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Lifetime Management

Dec 4, 2009 at 6:44 PM

Is it possible to use different lifetime managers?  I don't see any methods off of IServiceLocator that allow me to set one, which I'm used to doing in Unity:

myContainer.RegisterType<IMyObject, MySingletonObject>(new ContainerControlledLifetimeManager());

Am I missing something?

Dec 14, 2009 at 7:20 PM

Since Turbine is IoC container agnostic and each IoC container does things differently when it comes to type registration, this feature is not included.  However, you can create your own IoC container and pass it to the SL facade which Turbine uses.


private static IUnityContainer CreateContainer(){
   var container = new UnityContainer();

   // Add your own type registration for your "domain" services

  return container;

static MvcApplication(){
  var mainContainer = CreateContainer();
  // Set the container with all the custom stuff here 
     () => new UnityServiceLocator(mainContainer));



Sep 13, 2010 at 7:06 PM

Or I guess you can cast the IServiceLocator as your favorite IoC container (i.e. IKernel in Ninject).

@jglozano: Would it work?
I know it kind of defeats the purpose (well not completely), but knowing the limitations of MVC Turbine I don't mind tying myself (i.e. inside auto-registrations or blades) to a specific container implementation to gain some of its more advanced features.
There's just so much more to benefit from MVC Turbine as a smart layer between my app and my container.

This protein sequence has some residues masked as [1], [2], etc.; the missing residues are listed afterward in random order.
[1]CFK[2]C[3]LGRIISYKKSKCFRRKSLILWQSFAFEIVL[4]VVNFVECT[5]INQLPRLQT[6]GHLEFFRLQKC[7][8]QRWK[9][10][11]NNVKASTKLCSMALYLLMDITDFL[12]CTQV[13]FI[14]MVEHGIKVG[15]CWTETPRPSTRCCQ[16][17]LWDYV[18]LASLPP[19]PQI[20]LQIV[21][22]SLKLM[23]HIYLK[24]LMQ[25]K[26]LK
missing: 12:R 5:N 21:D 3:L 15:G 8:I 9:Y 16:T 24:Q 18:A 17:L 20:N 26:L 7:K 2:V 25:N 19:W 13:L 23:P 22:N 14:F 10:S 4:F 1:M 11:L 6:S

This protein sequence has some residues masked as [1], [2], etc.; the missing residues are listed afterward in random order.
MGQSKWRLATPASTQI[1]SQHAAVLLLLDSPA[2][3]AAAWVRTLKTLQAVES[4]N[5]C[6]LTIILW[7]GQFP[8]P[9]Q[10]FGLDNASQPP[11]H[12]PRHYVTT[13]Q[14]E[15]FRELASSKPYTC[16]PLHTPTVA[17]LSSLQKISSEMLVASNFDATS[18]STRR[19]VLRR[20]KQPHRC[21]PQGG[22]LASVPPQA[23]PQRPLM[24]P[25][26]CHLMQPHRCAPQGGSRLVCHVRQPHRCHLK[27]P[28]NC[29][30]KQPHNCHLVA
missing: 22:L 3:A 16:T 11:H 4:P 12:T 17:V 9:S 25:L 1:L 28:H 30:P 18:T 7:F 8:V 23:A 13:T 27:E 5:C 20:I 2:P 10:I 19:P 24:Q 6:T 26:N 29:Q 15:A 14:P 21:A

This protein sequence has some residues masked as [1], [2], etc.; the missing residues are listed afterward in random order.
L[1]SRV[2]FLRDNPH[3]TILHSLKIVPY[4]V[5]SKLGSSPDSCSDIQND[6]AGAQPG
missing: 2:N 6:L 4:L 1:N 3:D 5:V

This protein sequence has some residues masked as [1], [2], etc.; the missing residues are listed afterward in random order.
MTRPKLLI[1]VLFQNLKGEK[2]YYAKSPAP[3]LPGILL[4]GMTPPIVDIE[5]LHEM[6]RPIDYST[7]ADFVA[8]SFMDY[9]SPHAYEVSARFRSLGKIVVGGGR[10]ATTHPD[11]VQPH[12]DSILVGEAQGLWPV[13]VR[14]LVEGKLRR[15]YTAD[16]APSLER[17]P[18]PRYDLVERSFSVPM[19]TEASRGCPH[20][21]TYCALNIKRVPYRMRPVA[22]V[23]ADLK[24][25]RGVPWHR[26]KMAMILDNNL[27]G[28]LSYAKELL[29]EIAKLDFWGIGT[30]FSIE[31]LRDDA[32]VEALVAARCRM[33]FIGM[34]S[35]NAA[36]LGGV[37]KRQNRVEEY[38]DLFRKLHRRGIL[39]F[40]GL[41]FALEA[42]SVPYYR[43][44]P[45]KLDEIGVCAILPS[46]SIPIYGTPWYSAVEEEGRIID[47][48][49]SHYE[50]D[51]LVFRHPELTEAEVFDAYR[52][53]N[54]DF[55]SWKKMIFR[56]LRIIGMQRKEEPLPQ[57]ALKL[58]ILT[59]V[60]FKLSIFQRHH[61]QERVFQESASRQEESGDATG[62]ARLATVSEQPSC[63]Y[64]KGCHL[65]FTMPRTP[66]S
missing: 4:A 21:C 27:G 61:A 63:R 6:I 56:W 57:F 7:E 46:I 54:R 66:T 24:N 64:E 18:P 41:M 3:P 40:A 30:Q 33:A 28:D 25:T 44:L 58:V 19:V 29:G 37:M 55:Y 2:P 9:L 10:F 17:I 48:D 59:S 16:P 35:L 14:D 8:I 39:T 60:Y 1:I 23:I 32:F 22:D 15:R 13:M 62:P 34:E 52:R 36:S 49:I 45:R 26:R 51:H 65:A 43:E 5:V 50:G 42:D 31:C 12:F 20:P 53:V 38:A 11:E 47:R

I sometimes get an impression that people value "container agnosticism" (is this the right word?) too much because it is immediately visible in projects like MVC Turbine. However I'd bet that this was never a primary design goal but simply result of common sense to make the project usable for more people.

Sep 13, 2010 at 7:27 PM

@thoughtcriminal -- you're 100% correct! The sole reason why Turbine is 'container agnostic' is because of adoption; heck even some containers add that syntactic sugar to themselves by tying themselves to an HttpContext (indirectly).  It was never the intent for Turbine to replace your IoC container or get in your way from using it.  The features there are for you to leverage based on your context, and as we all know that varies :)

For 'best' practices on using your favorite container with turbine you can do the following:

1) Initialize the container manually and 'wire up' pieces it cares to know about -- for example, if you use Ninject use modules to wire up all the pieces you care about the most, then add those modules to the container and pass that to Turbine.

Note: the whole purpose of blades and IServiceRegistration is to allow you to have components that are reusable, not to do all the wiring up for you -- although it provides that functionality, you can can scale up (more regs to underlying container) or down (keep all registrations as is) based on your needs.

2) I've created a simple extension method for IServiceLocator called GetUnderlyingContainer<TContainer>() that provides casting for the underlying container that is used under IServiceLocator. So, again, if you're using Ninject you can do this:

// Get Ninject container
var kernel = locator.GetUnderlyingContainer<IKernel>();

// now we can use it

Sep 13, 2010 at 7:28 PM
Edited Sep 13, 2010 at 7:33 PM